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SDN – What’s in a Name? Part 1

Software Defined Networking (SDN) has been around since 2011 or so and, along with network virtualization, is the networking industry’s response to server virtualization, which has been around for much longer. Despite being such a hot topic in forums, there is unfortunately a lot of uncertainty as to what SDN actually means, let alone what vendors promise to deliver. What SDN is depends on who you ask. It is comforting to know that at least the acronym is defined as the Security community has been calling for Security Defined Networking!

One of the more commonly accepted definitions of SDN is that it is the separation of the Control Plane and the Data Plane enabled by a centralized Controller. Under this definition Southbound APIs are needed between the Controller and the switches. Well known examples are OpenFlow and NETCONF. Likewise, Northbound APIs are needed between the Controller and the users. However, as Ivan Pepelnjak mentions, there are no Northbound APIs defined yet. Commercial (e.g. HP, NEC, and IBM) and Open Source (e.g. NOX and POX) Controllers already exist today. Whether they are actually shipping or have only been announced are defined on SDN Central.

Another way of thinking of SDN is that it is a programmatic way of isolating Virtual Overlay Networks from each other and from physical networks. In other words, SDN extends Virtualized Data Centers and Virtual Overlay Networks, thereby ensuring VM mobility in a scalable manner. (Overlay networks themselves are not new. The Internet itself started as an overlay layer to PSTNs. Ironically, fast forward a couple of decades and now VoIP is overlaid on IP networks.) Virtualized networks need overlays to support multi tenancy and VM mobility (elastic demand of virtual machines). Under this definition, the programmability that SDN offers can enable VM mobility in a flexible and agile manner. Common use cases of VM mobility are bringing up entire Data Centers during rolling brownouts, and being able to launch Dev Test environment on the fly.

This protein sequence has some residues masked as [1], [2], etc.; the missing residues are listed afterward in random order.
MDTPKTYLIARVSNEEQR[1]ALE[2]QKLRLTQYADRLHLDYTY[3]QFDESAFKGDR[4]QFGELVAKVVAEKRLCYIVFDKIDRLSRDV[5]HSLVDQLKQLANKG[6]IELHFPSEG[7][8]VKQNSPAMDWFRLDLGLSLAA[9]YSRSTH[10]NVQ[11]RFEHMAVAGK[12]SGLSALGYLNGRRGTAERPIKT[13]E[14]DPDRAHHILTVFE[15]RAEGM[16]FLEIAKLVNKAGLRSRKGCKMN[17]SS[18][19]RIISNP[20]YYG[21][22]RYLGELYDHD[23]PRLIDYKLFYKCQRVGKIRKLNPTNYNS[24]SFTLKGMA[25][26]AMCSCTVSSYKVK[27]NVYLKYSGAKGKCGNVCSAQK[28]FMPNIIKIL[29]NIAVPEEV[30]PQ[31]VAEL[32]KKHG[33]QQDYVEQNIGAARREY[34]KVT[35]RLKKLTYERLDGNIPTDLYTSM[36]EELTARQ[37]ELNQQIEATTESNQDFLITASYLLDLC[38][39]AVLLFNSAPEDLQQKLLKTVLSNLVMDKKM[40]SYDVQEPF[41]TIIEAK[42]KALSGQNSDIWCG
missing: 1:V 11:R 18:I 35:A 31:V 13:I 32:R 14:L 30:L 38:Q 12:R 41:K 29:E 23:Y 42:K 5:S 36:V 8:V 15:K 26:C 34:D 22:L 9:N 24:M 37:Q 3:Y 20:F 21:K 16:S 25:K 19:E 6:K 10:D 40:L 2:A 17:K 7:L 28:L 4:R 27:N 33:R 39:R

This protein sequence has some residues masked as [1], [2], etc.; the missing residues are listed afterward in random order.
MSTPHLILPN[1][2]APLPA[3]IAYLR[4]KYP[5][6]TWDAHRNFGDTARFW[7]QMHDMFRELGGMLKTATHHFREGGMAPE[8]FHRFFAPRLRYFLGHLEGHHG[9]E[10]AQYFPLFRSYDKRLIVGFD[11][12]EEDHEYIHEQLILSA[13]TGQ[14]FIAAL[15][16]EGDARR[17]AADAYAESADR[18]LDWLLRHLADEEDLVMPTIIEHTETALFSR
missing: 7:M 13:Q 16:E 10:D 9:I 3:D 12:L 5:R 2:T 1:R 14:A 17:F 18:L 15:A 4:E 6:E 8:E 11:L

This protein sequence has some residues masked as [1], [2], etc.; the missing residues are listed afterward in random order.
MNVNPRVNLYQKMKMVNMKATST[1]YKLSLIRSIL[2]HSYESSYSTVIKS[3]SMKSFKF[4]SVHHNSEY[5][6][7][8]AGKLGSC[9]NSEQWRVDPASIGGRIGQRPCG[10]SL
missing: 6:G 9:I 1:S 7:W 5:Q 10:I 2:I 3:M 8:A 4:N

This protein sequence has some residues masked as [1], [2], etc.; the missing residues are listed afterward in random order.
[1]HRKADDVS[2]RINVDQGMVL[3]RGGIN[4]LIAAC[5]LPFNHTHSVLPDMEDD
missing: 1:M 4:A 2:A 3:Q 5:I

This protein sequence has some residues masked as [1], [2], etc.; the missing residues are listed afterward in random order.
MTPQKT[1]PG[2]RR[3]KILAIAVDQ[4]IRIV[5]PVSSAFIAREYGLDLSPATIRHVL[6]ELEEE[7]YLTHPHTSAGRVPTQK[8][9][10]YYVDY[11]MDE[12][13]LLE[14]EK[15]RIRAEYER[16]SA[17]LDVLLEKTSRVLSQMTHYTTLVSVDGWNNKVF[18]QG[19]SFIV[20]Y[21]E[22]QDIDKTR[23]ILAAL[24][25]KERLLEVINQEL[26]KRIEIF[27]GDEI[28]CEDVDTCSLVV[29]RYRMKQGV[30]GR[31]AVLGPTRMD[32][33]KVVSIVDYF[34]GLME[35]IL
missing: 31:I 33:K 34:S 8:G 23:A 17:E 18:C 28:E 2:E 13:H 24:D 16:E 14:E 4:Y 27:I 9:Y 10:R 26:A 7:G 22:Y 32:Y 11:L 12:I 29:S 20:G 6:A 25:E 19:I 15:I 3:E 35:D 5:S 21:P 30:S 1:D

As you can see, the definitions have nothing to do with each other. However, people try to find commonalities in them. In parts 2 and 3, I will detail the approach taken by some networking vendors to claim their SDN compliance.

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Welcome to my blog!

I have been planning, designing, building, implementing, analyzing, operating, and supporting networks since 1996. Not to mention the things they glue together. I have worked for networking vendors, been a customer of networking vendors, and delivered professional services to customers of networking vendors. I am CCIE #11857 and rubbed shoulders with Milton Friedman apologists while earning my MBA at Chicago Booth. (I personally subscribe to the Richard Thaler libertarian paternalism school of thought, better known as Nudging.)

With this varied background, occasionally I feel the need for an outlet when I sense déjà vu in the networking industry or process an acquisition announcement or learn about a cool new feature or something along those lines. Hence I’ve started this blog.

I hope you find my musings interesting, informative, and perhaps even helpful. I look forward to discussing topics related to LANs, WANs, SDNs, Data Centers, IPv6, and yes, even Cloud. Moreover, I will try to make it more than just about the technology.

And in case you were wondering, No, my next post will not be entitled SYN-ACK. Unless there has been a man-in-the-middle attack.

— Umair Hoodbhoy